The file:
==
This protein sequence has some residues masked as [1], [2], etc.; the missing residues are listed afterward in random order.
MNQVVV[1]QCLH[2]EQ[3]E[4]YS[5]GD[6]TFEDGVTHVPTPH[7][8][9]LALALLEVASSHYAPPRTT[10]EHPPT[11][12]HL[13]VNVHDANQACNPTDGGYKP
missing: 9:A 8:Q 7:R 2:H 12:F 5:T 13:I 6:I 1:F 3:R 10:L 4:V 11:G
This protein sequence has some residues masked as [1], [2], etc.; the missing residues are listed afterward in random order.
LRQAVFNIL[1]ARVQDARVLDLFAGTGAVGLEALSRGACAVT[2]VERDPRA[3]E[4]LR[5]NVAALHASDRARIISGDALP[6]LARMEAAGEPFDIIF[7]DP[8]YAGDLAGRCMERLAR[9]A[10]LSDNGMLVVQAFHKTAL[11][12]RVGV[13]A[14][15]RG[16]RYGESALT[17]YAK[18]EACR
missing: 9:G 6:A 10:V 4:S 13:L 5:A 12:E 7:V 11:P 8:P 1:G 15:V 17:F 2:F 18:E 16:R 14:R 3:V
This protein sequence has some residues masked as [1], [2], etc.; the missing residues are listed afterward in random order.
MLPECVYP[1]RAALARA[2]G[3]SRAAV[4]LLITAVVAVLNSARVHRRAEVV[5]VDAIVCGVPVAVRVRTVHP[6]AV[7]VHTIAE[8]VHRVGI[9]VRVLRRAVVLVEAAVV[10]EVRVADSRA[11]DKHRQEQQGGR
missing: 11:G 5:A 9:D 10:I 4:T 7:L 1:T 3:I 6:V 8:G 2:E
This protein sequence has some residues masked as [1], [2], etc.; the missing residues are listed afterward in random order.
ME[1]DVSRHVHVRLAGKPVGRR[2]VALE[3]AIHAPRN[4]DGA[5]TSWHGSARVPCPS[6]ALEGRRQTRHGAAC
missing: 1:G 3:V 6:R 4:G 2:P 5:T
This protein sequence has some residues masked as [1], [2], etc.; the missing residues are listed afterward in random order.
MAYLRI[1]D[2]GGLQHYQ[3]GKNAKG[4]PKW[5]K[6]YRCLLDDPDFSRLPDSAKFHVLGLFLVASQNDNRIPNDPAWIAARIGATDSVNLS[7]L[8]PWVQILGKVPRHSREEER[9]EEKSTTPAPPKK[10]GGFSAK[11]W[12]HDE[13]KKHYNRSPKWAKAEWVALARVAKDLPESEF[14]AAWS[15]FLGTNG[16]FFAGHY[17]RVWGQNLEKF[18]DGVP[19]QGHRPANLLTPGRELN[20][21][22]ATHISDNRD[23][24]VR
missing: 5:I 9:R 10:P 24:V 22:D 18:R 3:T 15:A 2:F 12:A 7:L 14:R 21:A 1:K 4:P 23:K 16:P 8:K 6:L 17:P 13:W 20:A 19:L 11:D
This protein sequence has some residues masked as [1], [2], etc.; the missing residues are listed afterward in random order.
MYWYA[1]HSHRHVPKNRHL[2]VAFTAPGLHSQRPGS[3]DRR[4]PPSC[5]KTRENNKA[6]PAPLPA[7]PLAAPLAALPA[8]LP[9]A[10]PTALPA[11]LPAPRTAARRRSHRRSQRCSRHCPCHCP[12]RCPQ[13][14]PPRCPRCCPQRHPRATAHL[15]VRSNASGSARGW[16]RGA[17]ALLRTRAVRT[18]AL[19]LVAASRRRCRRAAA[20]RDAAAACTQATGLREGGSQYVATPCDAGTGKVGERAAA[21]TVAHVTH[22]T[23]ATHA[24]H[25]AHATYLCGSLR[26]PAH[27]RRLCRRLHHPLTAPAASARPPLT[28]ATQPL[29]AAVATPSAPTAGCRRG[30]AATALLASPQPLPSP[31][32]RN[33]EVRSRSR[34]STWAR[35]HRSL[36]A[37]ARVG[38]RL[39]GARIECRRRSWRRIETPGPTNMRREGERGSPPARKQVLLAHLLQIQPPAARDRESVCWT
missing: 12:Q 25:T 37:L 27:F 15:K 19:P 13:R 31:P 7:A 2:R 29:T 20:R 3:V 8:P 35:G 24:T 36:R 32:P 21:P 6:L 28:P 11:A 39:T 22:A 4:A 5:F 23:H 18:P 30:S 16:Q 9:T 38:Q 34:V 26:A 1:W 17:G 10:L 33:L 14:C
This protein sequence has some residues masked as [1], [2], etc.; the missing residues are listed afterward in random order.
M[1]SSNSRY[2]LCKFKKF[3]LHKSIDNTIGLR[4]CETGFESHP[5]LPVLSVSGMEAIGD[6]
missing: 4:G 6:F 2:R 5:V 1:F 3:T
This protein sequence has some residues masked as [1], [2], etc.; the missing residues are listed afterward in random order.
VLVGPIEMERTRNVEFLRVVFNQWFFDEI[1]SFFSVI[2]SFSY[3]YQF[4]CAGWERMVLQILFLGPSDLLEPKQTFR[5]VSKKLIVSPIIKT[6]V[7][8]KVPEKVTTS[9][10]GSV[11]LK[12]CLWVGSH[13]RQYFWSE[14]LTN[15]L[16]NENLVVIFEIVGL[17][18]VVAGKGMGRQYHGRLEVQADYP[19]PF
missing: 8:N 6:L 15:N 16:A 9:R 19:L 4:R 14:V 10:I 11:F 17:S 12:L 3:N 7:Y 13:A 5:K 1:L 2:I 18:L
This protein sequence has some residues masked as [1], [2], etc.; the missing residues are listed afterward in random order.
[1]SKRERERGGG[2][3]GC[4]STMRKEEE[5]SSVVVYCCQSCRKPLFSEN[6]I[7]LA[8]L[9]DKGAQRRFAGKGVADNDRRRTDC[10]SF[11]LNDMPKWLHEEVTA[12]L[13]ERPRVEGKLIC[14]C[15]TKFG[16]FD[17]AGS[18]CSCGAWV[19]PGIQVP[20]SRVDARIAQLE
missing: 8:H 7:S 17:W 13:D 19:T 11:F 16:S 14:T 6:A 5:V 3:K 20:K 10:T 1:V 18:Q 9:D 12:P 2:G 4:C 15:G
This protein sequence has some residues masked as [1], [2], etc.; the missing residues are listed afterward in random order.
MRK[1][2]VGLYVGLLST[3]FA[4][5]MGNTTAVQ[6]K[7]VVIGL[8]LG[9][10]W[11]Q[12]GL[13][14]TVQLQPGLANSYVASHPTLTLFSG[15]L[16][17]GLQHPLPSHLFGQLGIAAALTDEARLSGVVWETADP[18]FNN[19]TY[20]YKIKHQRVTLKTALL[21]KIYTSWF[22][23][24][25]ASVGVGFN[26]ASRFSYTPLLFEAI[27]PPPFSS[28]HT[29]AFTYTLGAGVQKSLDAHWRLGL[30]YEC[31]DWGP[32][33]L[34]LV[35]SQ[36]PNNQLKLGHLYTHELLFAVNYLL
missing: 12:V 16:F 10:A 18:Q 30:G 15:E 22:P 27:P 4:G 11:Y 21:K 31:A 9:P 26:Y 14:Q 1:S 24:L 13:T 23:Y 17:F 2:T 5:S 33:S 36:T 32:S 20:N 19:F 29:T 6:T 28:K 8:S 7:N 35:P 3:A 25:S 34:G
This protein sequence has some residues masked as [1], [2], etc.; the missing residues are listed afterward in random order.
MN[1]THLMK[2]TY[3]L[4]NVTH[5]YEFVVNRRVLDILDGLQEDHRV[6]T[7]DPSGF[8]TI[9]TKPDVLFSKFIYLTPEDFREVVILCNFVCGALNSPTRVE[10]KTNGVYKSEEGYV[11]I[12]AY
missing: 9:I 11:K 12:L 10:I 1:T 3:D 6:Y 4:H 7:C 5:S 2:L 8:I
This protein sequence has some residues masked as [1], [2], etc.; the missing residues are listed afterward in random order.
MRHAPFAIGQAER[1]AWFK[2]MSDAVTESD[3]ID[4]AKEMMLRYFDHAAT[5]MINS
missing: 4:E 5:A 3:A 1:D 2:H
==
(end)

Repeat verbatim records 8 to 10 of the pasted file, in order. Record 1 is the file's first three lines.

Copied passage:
This protein sequence has some residues masked as [1], [2], etc.; the missing residues are listed afterward in random order.
VLVGPIEMERTRNVEFLRVVFNQWFFDEI[1]SFFSVI[2]SFSY[3]YQF[4]CAGWERMVLQILFLGPSDLLEPKQTFR[5]VSKKLIVSPIIKT[6]V[7][8]KVPEKVTTS[9][10]GSV[11]LK[12]CLWVGSH[13]RQYFWSE[14]LTN[15]L[16]NENLVVIFEIVGL[17][18]VVAGKGMGRQYHGRLEVQADYP[19]PF
missing: 8:N 6:L 15:N 16:A 9:R 19:L 4:R 14:V 10:I 11:F 17:S 12:L 3:N 7:Y 13:A 5:K 1:L 2:I 18:L
This protein sequence has some residues masked as [1], [2], etc.; the missing residues are listed afterward in random order.
[1]SKRERERGGG[2][3]GC[4]STMRKEEE[5]SSVVVYCCQSCRKPLFSEN[6]I[7]LA[8]L[9]DKGAQRRFAGKGVADNDRRRTDC[10]SF[11]LNDMPKWLHEEVTA[12]L[13]ERPRVEGKLIC[14]C[15]TKFG[16]FD[17]AGS[18]CSCGAWV[19]PGIQVP[20]SRVDARIAQLE
missing: 8:H 7:S 17:W 13:D 19:T 11:F 16:S 14:T 6:A 5:V 3:K 20:K 10:T 1:V 18:Q 9:D 12:P 2:G 4:C 15:G
This protein sequence has some residues masked as [1], [2], etc.; the missing residues are listed afterward in random order.
MRK[1][2]VGLYVGLLST[3]FA[4][5]MGNTTAVQ[6]K[7]VVIGL[8]LG[9][10]W[11]Q[12]GL[13][14]TVQLQPGLANSYVASHPTLTLFSG[15]L[16][17]GLQHPLPSHLFGQLGIAAALTDEARLSGVVWETADP[18]FNN[19]TY[20]YKIKHQRVTLKTALL[21]KIYTSWF[22][23][24][25]ASVGVGFN[26]ASRFSYTPLLFEAI[27]PPPFSS[28]HT[29]AFTYTLGAGVQKSLDAHWRLGL[30]YEC[31]DWGP[32][33]L[34]LV[35]SQ[36]PNNQLKLGHLYTHELLFAVNYLL
missing: 12:V 16:F 10:A 18:Q 30:G 15:E 22:P 27:P 4:G 11:Y 21:K 31:A 9:P 26:Y 14:Q 1:S 24:L 13:T 23:Y 17:F 2:T 5:S 33:S 36:T 32:S 20:N 19:F 29:T 6:T 28:K 8:S 7:N 35:P 3:A 25:S 34:G